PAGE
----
Sunday, March 17, 2024

Music for Meditation: “My Song is Love Unknown” (Charles Callahan)

One of the loveliest texts associated with Passiontide is “My Song is Love Unknown,” by the seventeenth century poet Samuel Crossman. It is most often sung to an equally beautiful melody, “Love Unknown,” by the English Romantic composer John Ireland. Charles Callahan’s two short arrangements of this melody are heard as this Sunday’s Music for Meditation. Here is the complete text of “My Song is Love Unknown”:

My song is love unknown,
My Savior’s love to me,
love to the loveless shown
that they might lovely be.
O whom am I
that for my sake
my Lord should take
frail flesh, and die?

He came from his blest throne
salvation to bestow,
but men made strange, and none
the longed-for Christ would know.
But O my friend,
my friend indeed,
who at my need
his life did spend.

Sometimes they strew his way,
and his strong praises sing,
resounding all the day
hosannas to their King.
Then “Crucify!”
is all their breath,
and for his death
they thirst and cry.

Why, what hath my Lord done?
What makes this rage and spite?
He made the lame to run,
he gave the blind their sight.
Sweet injuries!
Yet they at these
themselves displease,
and ‘gainst him rise.

They rise, and needs will have
my dear Lord made away;
a murderer they save,
the Prince of Life they slay.
Yet steadfast he
to suffering goes,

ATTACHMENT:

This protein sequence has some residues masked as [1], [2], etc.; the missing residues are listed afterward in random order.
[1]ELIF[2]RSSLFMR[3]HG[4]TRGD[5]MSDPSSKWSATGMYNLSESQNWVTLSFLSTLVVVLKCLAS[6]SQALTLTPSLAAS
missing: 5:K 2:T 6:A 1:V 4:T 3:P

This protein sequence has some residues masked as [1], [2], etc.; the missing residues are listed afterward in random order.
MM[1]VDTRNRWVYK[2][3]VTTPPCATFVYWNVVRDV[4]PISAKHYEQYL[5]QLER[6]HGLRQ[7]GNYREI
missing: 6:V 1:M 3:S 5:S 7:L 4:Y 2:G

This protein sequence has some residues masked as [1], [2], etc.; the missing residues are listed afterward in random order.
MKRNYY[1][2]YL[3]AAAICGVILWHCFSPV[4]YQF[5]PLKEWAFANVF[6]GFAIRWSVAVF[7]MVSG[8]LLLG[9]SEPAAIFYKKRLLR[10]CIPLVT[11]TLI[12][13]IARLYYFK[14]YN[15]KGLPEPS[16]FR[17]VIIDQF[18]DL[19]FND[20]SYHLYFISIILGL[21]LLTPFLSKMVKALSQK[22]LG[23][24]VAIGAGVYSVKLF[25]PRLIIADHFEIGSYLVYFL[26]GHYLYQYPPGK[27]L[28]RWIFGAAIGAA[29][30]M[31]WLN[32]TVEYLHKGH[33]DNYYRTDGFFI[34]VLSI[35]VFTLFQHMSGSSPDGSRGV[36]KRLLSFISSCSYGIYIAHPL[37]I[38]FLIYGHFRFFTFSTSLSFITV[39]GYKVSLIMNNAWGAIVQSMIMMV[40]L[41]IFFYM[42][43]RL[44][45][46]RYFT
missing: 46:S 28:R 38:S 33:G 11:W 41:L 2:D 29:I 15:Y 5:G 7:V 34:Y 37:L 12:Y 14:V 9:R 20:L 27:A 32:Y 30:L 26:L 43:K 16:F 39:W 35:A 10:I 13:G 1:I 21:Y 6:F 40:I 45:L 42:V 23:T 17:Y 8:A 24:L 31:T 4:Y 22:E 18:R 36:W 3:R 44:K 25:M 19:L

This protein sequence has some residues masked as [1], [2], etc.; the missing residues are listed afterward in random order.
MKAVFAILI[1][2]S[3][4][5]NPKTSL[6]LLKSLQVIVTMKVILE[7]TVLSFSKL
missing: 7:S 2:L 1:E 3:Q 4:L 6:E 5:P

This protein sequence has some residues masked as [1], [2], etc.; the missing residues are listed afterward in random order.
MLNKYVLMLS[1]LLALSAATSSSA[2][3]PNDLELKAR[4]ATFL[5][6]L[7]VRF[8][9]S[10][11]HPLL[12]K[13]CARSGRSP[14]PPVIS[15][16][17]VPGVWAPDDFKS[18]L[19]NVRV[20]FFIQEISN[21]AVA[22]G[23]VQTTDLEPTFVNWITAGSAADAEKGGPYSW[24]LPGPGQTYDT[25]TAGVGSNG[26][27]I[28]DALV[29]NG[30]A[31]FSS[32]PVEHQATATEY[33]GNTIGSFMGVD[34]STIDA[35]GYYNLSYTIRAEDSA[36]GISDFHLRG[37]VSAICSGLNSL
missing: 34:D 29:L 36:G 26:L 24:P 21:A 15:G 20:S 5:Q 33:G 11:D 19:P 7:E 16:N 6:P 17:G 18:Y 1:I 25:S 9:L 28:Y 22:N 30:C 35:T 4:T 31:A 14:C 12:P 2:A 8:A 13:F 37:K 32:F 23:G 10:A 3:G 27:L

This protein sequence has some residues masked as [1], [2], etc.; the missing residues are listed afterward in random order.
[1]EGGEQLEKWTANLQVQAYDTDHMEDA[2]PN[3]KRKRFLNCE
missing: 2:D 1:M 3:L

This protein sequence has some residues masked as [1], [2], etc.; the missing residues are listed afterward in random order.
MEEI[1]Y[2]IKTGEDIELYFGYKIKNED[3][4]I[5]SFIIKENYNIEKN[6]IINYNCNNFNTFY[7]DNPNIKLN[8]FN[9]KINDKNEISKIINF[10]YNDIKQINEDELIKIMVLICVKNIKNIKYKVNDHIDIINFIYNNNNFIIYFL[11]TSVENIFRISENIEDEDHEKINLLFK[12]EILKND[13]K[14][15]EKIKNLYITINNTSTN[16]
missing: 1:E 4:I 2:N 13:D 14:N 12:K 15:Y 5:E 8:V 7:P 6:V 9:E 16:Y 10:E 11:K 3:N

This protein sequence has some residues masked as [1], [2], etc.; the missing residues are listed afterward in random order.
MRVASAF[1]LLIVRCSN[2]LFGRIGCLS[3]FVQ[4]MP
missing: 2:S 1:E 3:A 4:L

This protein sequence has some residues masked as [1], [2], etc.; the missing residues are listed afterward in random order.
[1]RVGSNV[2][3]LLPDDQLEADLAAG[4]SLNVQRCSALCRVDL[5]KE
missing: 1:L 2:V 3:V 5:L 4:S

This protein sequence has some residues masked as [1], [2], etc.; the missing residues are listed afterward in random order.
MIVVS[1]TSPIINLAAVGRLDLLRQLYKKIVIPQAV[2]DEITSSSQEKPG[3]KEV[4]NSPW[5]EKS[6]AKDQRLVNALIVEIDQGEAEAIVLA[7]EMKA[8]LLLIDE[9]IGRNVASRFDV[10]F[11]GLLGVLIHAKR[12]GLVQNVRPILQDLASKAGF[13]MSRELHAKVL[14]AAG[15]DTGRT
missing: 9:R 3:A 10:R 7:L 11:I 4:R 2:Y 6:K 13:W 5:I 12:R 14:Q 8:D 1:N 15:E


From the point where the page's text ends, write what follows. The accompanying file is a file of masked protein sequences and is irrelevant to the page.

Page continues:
that he his foes
from thence might free.

In life no house, no home
my Lord on earth might have;
in death no friendly tomb
but what a stranger gave.
What may I say?
Heaven was his home;
but mine the tomb
wherein he lay.

Here might I stay and sing,
no story so divine:
never was love, dear King,
never was grief like thine,
This is my friend,
in whose sweet praise
I all my days
could gladly spend.

– Samuel Crossman (1624-1683), alt.

Offertory: Reflection on “Wondrous Love” (Louie White)

The American composer Louie White (1921-1979) included a setting of the famous Southern folk melody for the text “What Wondrous Love is This” in his three “Reflections on Southern Hymn Tunes,” published in 1976. Slow and serene, the Reflection on “Wondrous Love” is unusual in that, while the melody is presented throughout the piece in its original minor mode (here, the key of F# minor), the accompaniment is in a major key – in this case, E major. This imaginative harmonic treatment is further enhanced by some subtly jazz-influenced chords that appear in the middle of the setting.

Postlude: Fugue in G minor (Dietrich Buxtehude)

Dietrich Buxtehude (c.1637-1707) was one of the most famous North German composers in the generation before J.S. Bach. Organist of the Marienkirche (Church of St. Mary) in Lubeck, Buxtehude’s music was a profound influence on the young Bach. The Fugue heard as today’s postlude is the final portion of a larger work, the Praeludium in G minor (BuxWV 149); its main melody (or subject) is a stately, noble theme that sounds somewhat like that of the chorus “And With His Stripes” from Handel’s oratorio Messiah.

– Charles

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